Hello! My name is Stéphane Le Mouélic and I live in Nantes, France. I am a research engineer specializing in signal and image processing, and remote sensing of planetary surfaces. As a member of the ChemCam team I will contribute to the analysis of the spectra and images acquired by ChemCam, in order to determine the composition of rocks at Curiosity's landing site. When I'm not working on Mars studies, I spend most of my time on the Cassini project, studying the surface and atmosphere of Titan. Titan is a very exotic, frozen world. Sending another Curiosity there in the coming decades would be of very high interest to unlock some of the mysteries about our origins!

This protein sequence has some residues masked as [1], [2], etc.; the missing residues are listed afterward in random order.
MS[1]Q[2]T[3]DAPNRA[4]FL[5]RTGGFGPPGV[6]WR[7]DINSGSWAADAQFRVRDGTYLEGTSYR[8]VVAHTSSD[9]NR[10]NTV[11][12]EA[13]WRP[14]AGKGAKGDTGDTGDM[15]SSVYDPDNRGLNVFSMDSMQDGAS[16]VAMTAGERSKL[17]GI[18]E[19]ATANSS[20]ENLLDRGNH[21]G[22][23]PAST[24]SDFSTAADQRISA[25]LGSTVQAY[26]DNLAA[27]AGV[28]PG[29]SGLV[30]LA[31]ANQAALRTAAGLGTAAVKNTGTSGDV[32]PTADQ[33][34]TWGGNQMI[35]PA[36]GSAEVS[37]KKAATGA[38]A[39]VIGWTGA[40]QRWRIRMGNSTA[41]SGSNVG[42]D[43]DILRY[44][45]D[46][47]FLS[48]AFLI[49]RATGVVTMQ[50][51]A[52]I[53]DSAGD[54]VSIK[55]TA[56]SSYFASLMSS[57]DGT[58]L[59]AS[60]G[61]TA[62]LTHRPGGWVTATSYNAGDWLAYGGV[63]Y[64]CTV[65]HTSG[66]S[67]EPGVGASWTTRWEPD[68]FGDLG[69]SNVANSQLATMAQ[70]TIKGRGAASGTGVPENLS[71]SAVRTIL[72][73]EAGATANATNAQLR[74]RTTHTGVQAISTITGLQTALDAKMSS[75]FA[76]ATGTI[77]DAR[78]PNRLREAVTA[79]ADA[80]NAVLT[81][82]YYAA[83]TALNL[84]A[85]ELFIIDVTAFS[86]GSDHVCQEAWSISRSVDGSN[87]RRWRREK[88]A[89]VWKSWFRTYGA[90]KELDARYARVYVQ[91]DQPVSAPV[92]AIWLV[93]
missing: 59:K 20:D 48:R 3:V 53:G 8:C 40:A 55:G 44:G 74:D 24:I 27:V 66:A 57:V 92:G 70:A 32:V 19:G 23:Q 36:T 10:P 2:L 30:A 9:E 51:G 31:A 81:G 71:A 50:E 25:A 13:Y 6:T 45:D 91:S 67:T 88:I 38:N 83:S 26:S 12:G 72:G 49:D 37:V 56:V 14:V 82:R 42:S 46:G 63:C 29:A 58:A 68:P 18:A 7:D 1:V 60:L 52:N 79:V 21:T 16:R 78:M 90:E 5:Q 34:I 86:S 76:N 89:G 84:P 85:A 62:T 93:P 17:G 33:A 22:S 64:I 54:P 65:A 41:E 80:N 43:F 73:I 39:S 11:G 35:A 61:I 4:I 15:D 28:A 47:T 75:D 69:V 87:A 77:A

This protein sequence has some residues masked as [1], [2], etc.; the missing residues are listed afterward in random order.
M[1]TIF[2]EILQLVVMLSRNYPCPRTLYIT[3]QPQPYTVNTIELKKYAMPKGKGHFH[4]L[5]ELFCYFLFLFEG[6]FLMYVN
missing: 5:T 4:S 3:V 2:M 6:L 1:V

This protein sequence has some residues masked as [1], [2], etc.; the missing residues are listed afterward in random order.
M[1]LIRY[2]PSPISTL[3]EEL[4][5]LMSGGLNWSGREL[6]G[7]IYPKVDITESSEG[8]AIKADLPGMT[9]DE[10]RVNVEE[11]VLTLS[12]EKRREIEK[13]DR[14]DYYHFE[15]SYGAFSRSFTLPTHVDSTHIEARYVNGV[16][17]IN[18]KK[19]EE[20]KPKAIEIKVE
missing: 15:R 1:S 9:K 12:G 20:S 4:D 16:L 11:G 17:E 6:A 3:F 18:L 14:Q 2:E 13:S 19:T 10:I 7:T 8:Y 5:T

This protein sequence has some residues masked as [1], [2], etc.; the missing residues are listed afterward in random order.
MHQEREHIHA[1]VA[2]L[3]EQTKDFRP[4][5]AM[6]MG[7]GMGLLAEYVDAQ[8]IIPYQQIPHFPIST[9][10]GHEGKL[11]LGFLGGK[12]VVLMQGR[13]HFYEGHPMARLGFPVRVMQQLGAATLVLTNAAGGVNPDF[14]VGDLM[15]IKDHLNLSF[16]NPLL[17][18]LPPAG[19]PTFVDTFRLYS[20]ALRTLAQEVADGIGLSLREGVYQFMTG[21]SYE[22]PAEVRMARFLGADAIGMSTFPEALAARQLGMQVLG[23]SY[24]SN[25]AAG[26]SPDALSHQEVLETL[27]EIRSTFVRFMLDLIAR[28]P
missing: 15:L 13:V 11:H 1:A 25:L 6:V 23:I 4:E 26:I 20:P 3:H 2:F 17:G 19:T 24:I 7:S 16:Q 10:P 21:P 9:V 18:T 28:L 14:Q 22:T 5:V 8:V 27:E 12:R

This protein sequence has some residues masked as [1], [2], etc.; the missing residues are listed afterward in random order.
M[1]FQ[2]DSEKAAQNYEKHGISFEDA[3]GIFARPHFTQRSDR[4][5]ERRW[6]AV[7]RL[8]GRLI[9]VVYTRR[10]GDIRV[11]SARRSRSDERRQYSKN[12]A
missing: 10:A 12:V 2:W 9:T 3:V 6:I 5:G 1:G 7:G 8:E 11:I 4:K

When I was young, I was interested in dinosaurs and fossils, and astronomy in general. Becoming either an paleontologist, archeologist or an astronomer progressively started to be an objective for the future. Astronomy then prevailed over other projects. My interest in Mars began when I realized that galaxies and stars, despite being fascinating, where definitively out of reach of any spacecraft.
Mars is one of the most fascinating bodies in our solar system, because it shares several similarities with the Earth. In particular, the possible presence of standing bodies of liquid water at its surface in the past raises a lot of questions about the possible emergence of life. Curiosity is one of the main keys to unlock some of the most interesting mysteries about Mars.